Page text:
Natesan says, “It’s critical, a company can be here today and be gone tomorrow if they don’t look after their reputation. As part of stakeholder inclusivity, companies can’t be focused on just the bottom line anymore—they simply cannot do it, they will not exist and can’t be sustainable. You need to be taking into account the interest of your stakeholders, and we’ve seen what’s happening with certain brands in the country at the moment where there are reputational issues.”

The term ‘from shareholders to stakeholders’ appears to be the catchphrase of 2018, with forward-thinking companies looking at more than just their shareholders’ interests.“Yes, and not only your clients’ interests but the community’s, the environment’s—all sorts of aspects must be taken into consideration. Gone are the days where we try to make money for shareholders only. Yes, we need to be a sustainable business and make money but we need to do it responsibly, we need to be looking after all the stakeholders,” she says.

The evolution of conduct

The codes of conduct for business have changed over the years, with a more collaborative approach being needed to encourage companies to report effectively and, ultimately, run optimal operations.

“The biggest shift for me is from codes of conduct, which are very much rules-based, towards codes of ethics, where it’s more values-based, where it says, ‘You will act with honesty and integrity etc.’. Codes of ethics are more difficult to measure, probably, but they also yield better results because the minute you have rules, you find ways of bending them, or moving outside of the rules, whereas the move towards ethics and values is more meaningful,” she insists.

Parastatals often grab the headlines for the wrong reasons, with only a handful of them making a long-term profit, while a number are a burden on overstretched taxpayers, like South African Airways, for example. Natesan believes the board of directors should be held accountable for poor results and not rest on their laurels.

“Ultimately, the board is responsible for the organisation performing and the boards must be held accountable, whichever boards they are. It’s particularly in the public sector, when they don’t do well and they get bailed out, those bailouts are coming from taxpayers’ money. It’s not so easy to get those bailouts in the private sector. People need to be held accountable, there’s a feeling of a lack of consequences: someone serves on a board, that company does really badly and that person is removed from that board because of it, but then a year later, you see that person on another board somewhere else,” she explains.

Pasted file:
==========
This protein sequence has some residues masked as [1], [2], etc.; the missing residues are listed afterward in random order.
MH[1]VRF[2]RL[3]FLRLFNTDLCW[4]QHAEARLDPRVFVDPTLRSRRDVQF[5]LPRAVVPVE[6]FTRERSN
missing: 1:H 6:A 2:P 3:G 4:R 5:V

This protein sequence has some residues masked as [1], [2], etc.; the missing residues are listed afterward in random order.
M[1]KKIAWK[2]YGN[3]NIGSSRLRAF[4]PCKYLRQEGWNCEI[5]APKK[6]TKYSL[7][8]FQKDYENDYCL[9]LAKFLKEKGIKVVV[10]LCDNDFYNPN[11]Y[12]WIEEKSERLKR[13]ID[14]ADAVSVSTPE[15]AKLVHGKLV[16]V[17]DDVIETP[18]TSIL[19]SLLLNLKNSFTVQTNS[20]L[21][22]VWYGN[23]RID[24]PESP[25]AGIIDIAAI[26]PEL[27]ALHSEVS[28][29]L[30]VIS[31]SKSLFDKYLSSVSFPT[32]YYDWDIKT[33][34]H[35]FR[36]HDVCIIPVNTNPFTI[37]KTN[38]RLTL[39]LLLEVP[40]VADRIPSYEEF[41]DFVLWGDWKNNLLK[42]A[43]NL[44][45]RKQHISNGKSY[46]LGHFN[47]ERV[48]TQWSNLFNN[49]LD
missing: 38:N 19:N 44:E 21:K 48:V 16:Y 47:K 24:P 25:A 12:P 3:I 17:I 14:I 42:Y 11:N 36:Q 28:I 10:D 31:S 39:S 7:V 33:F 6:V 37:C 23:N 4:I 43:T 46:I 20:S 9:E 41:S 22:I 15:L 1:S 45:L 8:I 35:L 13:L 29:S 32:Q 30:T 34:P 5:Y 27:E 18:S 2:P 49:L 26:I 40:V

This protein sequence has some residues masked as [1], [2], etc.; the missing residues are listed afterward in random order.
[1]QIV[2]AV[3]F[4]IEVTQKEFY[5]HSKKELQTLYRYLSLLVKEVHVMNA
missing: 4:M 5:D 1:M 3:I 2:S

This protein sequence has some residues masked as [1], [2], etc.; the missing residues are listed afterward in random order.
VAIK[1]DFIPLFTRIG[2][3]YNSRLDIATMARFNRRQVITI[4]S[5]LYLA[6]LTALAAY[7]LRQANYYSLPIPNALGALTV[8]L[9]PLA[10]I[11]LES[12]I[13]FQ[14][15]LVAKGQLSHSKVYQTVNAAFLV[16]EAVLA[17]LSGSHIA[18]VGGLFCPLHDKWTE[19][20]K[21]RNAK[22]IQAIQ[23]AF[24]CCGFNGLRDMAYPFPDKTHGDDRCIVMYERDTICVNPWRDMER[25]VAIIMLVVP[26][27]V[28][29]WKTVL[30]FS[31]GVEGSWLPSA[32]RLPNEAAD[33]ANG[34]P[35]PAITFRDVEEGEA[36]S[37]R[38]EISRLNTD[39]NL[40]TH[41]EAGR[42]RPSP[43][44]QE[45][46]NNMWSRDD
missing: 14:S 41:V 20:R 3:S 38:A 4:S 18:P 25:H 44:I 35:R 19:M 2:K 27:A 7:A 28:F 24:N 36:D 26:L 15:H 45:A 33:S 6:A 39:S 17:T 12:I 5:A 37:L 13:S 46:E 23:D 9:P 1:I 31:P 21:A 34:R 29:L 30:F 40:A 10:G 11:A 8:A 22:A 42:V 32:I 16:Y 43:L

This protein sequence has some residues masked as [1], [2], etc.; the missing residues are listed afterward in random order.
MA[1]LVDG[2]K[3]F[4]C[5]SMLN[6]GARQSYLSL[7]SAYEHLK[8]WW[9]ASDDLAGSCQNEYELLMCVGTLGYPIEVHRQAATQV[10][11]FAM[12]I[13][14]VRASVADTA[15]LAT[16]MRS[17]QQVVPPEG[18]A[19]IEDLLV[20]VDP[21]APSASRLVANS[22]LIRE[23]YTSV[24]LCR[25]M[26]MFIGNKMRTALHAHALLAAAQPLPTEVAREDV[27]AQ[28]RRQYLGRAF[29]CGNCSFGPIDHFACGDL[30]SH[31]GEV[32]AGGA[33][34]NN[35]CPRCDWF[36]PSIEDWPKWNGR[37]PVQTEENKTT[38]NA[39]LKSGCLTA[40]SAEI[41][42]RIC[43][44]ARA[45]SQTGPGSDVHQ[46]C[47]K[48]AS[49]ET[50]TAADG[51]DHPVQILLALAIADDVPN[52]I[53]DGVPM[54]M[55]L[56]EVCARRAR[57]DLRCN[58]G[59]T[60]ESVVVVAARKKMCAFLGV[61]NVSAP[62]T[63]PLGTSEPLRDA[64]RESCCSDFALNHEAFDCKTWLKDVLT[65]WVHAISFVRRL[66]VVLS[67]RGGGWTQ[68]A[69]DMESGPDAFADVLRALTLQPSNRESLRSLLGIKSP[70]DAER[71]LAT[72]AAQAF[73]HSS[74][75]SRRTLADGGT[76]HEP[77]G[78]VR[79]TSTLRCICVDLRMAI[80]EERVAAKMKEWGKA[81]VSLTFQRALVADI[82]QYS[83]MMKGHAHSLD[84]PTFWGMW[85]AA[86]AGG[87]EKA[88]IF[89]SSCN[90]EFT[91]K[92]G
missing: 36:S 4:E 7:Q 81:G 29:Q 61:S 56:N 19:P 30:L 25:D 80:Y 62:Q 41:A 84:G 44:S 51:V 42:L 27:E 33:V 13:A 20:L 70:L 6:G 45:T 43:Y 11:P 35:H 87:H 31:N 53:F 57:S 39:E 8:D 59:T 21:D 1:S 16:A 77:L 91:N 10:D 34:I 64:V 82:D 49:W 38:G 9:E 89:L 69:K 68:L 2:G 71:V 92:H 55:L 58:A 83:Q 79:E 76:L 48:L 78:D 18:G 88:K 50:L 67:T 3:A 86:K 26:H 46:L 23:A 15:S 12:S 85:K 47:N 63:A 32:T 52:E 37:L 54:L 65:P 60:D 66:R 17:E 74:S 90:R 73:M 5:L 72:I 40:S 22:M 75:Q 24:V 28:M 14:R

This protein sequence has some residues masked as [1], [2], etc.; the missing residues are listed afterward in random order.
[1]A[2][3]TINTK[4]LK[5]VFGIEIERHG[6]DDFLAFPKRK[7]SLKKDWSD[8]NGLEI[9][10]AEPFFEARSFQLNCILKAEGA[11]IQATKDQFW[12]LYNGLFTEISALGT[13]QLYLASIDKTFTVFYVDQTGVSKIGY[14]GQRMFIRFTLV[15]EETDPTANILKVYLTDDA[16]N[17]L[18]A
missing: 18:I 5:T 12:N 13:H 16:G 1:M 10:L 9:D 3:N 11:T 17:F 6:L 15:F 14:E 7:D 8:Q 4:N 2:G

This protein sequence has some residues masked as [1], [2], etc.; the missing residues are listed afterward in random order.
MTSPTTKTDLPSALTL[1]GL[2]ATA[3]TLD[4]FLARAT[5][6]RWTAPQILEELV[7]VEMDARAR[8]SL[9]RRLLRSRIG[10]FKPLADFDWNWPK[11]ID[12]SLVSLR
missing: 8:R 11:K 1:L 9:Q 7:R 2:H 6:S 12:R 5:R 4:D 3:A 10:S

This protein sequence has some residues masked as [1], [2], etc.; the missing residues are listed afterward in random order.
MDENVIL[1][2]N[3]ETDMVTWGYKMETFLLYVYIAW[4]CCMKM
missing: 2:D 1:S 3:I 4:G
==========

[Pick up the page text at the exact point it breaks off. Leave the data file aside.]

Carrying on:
A refreshing approach

In terms of fresh leadership styles, with the President of New Zealand, Jacinda Ardern, bringing her baby to one of the UN meetings recently, could that be something we’re going to see more of in the future?

“That’s a very interesting question. The world is moving towards accommodating different types of people with different priorities. At the institute, I’ve always worked flexible working hours, and I’m a mother of two children as well as being an Executive. If my child has a soccer match or a swimming gala and I wish to go and watch them, I go.

“What you will find is, when you accommodate people with families, you actually get more loyalty from the individual and they probably put in more than the time they’ve taken off at another point in time.

“We’re moving into a world where people can literally work from anywhere at any time. Just because someone’s sitting at the office from eight to five, it doesn’t necessarily mean they’ve accomplished anything and, at the same time, if I’m not at the office from eight to five, it doesn’t mean I’ve done nothing. I definitely see that that’s where the world is moving to, especially in this digital age where you can do anything from anywhere,” Natesan concludes.